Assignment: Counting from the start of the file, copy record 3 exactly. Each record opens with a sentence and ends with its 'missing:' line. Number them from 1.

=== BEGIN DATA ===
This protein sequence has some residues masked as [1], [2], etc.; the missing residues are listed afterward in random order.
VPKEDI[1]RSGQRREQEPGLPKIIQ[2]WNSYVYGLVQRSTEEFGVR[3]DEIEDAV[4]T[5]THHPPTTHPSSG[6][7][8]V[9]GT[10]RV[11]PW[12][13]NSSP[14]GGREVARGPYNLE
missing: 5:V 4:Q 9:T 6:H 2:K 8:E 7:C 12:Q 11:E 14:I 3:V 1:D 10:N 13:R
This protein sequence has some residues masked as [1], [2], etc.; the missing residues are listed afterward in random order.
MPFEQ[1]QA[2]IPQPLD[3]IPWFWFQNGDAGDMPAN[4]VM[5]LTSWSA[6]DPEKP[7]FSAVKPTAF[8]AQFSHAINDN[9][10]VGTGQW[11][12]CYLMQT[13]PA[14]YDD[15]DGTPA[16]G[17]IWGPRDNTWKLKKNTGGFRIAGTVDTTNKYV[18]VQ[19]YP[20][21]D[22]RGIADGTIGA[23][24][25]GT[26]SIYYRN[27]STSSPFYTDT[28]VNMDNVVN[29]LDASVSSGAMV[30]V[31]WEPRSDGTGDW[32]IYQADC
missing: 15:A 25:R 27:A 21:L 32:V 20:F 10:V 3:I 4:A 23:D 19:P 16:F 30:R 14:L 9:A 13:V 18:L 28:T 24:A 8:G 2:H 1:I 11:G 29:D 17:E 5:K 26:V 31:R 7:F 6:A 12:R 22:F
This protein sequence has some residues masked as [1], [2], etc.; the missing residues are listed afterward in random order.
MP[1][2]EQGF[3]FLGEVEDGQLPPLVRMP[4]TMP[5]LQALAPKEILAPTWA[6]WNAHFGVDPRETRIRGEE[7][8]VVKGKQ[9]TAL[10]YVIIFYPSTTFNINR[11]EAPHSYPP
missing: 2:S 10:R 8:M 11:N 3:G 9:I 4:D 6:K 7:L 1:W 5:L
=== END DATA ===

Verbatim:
This protein sequence has some residues masked as [1], [2], etc.; the missing residues are listed afterward in random order.
MP[1][2]EQGF[3]FLGEVEDGQLPPLVRMP[4]TMP[5]LQALAPKEILAPTWA[6]WNAHFGVDPRETRIRGEE[7][8]VVKGKQ[9]TAL[10]YVIIFYPSTTFNINR[11]EAPHSYPP
missing: 2:S 10:R 8:M 11:N 3:G 9:I 4:D 6:K 7:L 1:W 5:L